Buck defines the concept of a feud for Huck by saying,
"Well...a feud is this way. A man has a quarrel with another man, and kills him, then that other man's brother kills him, then the other brothers, on both sides, goes for one another; then the cousins chip in - and by-and-by everybody's killed off, and there ain't no more feud. But it's kind of slow, and takes a long time".
Huck asks Buck if the particular feud occurring now has been going on for a long time, to which Buck replies incredulously,
"Well I should reckon! It started thirty year ago, or som'ers along there. There was trouble 'bout something and then a lawsuit to settle it, and the suit went agin' one of the men, and so he up and shot the man that won the suit - which he would naturally do, of course. Anybody would".
Upon further questioning, Huck learns from Buck that pretty much no one remembers "what the row was about in the first place", since it all happened so long ago, but, be that as it may, there have been a "right smart chance of funerals" over the years. In this year alone, one man on each side of the feud have already lost their lives, including a fourteen-year-old cousin of Buck's who had been unarmed when he was gunned down (Chapter 18).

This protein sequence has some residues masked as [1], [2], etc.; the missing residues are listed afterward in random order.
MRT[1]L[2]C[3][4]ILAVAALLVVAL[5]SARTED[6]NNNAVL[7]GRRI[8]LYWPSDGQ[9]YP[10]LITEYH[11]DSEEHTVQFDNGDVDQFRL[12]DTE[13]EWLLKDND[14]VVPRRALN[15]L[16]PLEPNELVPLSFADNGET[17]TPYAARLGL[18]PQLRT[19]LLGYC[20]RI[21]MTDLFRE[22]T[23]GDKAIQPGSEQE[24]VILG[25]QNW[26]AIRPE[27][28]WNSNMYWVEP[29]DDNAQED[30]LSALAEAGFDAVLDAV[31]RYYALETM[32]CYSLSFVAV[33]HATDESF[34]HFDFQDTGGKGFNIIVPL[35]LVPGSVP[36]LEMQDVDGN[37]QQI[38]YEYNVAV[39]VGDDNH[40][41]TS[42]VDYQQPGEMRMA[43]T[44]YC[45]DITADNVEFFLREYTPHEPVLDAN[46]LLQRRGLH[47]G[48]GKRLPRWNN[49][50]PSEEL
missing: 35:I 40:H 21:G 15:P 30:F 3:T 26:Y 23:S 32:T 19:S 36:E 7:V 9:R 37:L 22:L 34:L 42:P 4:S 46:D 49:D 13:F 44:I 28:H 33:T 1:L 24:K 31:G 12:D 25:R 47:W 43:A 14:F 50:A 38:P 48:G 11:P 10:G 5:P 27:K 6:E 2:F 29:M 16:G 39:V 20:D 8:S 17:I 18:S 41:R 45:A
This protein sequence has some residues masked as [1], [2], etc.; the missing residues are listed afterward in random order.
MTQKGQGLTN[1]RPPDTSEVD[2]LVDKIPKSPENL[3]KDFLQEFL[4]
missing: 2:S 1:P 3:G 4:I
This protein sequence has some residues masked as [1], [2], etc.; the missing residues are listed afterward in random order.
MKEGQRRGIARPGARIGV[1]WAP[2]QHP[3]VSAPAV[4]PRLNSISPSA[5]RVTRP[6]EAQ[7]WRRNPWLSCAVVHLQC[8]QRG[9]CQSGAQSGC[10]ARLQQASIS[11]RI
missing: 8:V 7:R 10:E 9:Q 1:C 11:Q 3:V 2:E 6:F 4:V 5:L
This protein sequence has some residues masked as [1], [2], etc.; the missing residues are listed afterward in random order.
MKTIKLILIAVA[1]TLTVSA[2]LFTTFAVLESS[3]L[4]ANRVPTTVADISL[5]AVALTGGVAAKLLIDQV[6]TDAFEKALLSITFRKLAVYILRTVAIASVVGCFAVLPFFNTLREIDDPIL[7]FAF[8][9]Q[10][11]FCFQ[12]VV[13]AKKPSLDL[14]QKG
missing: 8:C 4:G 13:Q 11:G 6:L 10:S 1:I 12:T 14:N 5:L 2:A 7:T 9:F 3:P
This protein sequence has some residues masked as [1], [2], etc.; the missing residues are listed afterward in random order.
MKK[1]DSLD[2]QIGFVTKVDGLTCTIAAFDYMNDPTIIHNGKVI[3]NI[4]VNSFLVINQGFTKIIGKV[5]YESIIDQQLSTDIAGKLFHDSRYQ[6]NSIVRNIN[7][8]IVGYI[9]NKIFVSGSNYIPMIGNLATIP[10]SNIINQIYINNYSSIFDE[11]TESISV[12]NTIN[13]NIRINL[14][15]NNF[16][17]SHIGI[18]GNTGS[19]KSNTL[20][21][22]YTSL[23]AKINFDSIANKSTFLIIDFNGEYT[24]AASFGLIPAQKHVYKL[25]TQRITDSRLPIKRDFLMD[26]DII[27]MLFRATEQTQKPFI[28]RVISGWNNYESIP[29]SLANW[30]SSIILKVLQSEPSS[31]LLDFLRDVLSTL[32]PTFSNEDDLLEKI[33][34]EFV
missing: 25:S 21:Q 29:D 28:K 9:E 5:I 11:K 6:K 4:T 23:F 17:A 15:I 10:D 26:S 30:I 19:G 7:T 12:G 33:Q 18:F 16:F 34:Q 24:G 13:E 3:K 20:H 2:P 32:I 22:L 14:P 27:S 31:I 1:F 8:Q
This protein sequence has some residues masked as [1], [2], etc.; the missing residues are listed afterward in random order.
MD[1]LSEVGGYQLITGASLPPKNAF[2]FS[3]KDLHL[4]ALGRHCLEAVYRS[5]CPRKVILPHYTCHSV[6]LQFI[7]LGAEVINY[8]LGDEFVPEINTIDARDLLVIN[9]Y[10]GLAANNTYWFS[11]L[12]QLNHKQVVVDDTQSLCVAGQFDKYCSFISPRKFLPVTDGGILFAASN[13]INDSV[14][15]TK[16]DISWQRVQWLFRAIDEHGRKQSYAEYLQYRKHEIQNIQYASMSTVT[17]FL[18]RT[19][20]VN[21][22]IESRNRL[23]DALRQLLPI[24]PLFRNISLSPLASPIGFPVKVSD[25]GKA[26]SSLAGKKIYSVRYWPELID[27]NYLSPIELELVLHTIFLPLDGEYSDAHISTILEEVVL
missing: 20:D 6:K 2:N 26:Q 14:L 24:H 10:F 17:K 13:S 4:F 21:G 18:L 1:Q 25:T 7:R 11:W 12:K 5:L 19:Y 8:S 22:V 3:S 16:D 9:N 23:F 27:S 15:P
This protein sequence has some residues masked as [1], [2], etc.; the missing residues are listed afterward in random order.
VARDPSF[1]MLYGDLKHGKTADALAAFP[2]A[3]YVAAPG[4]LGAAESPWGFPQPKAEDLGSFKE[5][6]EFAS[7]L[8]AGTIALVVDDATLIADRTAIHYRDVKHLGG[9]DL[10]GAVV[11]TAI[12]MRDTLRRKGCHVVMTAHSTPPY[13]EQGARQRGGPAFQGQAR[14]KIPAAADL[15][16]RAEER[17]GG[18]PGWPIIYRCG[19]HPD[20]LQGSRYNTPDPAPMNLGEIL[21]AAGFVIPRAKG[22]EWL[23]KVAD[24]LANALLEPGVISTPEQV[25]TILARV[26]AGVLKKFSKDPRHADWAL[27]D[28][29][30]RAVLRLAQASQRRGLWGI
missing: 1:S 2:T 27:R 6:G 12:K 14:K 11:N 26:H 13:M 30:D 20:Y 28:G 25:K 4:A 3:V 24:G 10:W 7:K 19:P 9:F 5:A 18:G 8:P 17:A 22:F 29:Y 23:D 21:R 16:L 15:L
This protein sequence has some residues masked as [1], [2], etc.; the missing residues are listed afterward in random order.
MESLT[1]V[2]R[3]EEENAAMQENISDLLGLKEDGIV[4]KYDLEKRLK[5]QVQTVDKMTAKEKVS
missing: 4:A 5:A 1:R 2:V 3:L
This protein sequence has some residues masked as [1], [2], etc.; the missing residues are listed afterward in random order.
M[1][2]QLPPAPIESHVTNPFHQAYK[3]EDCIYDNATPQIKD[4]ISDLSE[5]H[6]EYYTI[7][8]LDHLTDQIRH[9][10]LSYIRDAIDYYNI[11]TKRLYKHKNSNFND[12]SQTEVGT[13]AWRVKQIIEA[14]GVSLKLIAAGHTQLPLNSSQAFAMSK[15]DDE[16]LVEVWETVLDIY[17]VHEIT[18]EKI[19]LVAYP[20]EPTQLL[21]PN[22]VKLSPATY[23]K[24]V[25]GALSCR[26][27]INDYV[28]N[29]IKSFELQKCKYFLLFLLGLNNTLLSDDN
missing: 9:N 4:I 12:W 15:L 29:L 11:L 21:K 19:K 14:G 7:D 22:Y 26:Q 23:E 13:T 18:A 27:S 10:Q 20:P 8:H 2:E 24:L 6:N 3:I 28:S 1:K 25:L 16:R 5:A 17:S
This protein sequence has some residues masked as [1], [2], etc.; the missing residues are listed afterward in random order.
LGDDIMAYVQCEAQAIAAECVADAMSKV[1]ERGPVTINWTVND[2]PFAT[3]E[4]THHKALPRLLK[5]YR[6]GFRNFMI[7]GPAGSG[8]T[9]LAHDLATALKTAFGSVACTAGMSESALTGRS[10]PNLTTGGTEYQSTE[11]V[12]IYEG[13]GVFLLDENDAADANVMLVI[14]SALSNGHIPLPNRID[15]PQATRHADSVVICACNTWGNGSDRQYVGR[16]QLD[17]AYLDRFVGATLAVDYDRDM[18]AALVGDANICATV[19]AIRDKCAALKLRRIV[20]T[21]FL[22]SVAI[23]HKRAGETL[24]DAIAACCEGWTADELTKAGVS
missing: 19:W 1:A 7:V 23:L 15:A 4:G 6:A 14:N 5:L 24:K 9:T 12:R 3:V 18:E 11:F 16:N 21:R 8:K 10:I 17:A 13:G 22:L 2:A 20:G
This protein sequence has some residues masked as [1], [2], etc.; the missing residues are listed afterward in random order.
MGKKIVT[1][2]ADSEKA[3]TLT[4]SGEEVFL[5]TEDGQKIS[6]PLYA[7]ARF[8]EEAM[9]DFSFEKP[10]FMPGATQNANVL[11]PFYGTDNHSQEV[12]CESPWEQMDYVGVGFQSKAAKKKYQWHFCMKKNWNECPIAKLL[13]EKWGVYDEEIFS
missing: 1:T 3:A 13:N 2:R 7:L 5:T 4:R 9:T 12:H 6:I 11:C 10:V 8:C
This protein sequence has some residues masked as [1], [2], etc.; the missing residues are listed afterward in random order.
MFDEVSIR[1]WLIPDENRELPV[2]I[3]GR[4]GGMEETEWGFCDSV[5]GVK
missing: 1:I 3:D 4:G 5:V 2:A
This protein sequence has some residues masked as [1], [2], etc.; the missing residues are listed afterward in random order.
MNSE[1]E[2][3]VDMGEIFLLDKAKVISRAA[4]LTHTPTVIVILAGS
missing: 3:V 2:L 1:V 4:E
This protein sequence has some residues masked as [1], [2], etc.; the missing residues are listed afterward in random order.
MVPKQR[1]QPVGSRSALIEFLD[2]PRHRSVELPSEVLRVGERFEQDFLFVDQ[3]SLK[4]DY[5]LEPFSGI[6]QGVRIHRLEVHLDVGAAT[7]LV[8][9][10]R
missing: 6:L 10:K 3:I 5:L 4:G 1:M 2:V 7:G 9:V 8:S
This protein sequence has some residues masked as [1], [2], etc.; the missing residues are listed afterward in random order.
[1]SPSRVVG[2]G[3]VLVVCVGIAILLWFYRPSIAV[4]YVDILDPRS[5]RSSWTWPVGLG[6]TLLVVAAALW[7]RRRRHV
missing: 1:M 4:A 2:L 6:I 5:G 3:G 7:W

Twain's method of presenting the concept of a feud through young Buck's eyes is startlingly effective in underscoring the ludicrousness of the whole situation. The killing has gone on for many years, and the victims have been both young and old, yet no one even ventures to wonder why it still goes on. Indeed, the feud is so deeply ingrained in the fabric of the involved families lives that even the most youthful members accept the matter in all its absurdity without question, and in reality cannot imagine life without it. In his inimitable trademark style, Twain is making a clear commentary on one of society's more senseless aspects, and actually manages to be entertaining at the same time.